THE problem with which we are now concerned is familiar. In the various spheres of production the organic composition of capital, the ratio between c (constant capital, expended on the means of production) and v (variable capital, expended in paying the wage of labor), varies. Since, however, only variable capital produces new value, and since, therefore, it alone produces surplus value, the amount of surplus value produced by two capitals of equal size varies in accordance with the organic composition of these respective capitals, varies, that is to say, in accordance with variations in the ratio between the constant capital and the variable capital in the respective enterprises. But, therewith, also, the rate of profit, the ratio between the surplus value and the total capital, varies. Thus according to the law of value equal capitals yield different profits proportionate to the magnitudes of the living labor which they set in motion. This conflicts with reality, for in the real world equal capitals bring identical profits, whatever their composition. How can the "contradiction" be explained?
Let us first hear what Marx has to say.
"The whole difficulty arises from the fact that commodities are not exchanged simply as commodities, but as products of capital which claim equal shares of the total amount of surplus value, if they are of equal magnitude, or shares proportional to their different magnitudes." 
The capital advanced for the production of a commodity constitutes the cost price of this commodity. "The cost price [= c + V] does not show the distinction between variable and constant capital to the capitalist. A commodity, for which he must advance £100 in production, costs him the same amount whether he invests 90c + 10v, or 10c + 90v. He always spends £100 for it, no more no less. The cost prices are the same for investment of the same amounts of capital in different spheres, no matter how much the produced values and surplus values may differ. The equality of cost prices is the basis for the competition of the invested capitals, by which an average rate of profit is brought about."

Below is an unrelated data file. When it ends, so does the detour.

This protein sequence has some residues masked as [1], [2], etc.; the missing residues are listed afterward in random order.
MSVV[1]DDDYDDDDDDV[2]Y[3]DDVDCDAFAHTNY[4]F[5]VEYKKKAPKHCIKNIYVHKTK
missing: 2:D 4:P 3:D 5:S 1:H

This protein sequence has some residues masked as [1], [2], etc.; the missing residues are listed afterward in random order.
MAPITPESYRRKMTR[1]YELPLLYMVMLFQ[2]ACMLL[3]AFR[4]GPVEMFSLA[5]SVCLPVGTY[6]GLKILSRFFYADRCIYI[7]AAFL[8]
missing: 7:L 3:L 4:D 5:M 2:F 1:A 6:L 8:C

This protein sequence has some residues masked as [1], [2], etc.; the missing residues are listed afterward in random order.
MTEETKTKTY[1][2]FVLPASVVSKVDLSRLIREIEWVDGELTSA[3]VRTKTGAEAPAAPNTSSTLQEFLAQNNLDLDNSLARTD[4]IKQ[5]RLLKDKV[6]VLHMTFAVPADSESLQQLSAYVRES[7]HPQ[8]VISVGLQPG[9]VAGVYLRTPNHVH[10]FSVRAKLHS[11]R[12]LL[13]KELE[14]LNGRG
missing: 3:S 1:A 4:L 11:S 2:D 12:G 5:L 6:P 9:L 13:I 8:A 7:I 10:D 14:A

To elucidate the working of capitalist competition Marx presents the following table, wherein the rates of surplus value s/v are assumed to be identical, while as regards the constant capital varying proportions are incorporated into the product according as the wear and tear varies.
|Surplus Value||Rate of Profit,
|I 80c + 20c||100||20||20||50||90|
|II 70c + 30v||100||30||30||51||111|
|III 60c + 40v||100||40||40||51||131|
|IV 85c + 15v||100||15||15||40||70|
|V 95c + 5v||100||5||5||10||20|
In this table we see five instances in which the total capital is identical, and in which the degree of exploitation of labor is the same in every case, but the rates of profit vary widely, according to the differing organic composition. Let us now look upon these capitals, invested in various fields, as a single capital, of which numbers I to V merely constitute component parts (more or less analogous to the different departments of a cotton mill which has different proportions of constant and of variable capital in its carding, preparatory spinning, spinning, and weaving rooms, on the basis of which the average proportion for the whole factory is calculated), then we should have a total capital of 500, a surplus value of 110, and a total value of commodities of 610. The average composition of the capital would be 500, made up of 390c and 110v, or in percentages, 78c and 22v. If each of the capitals of 100 were to be regarded simply as one fifth of the total capital, the average composition of each portion would be 78c and 22v, and in like manner to each 100 of capital would be allotted a mean surplus value of 22, so that the mean rate of profit would be 22 percent. The commodities must, then, be sold as follows: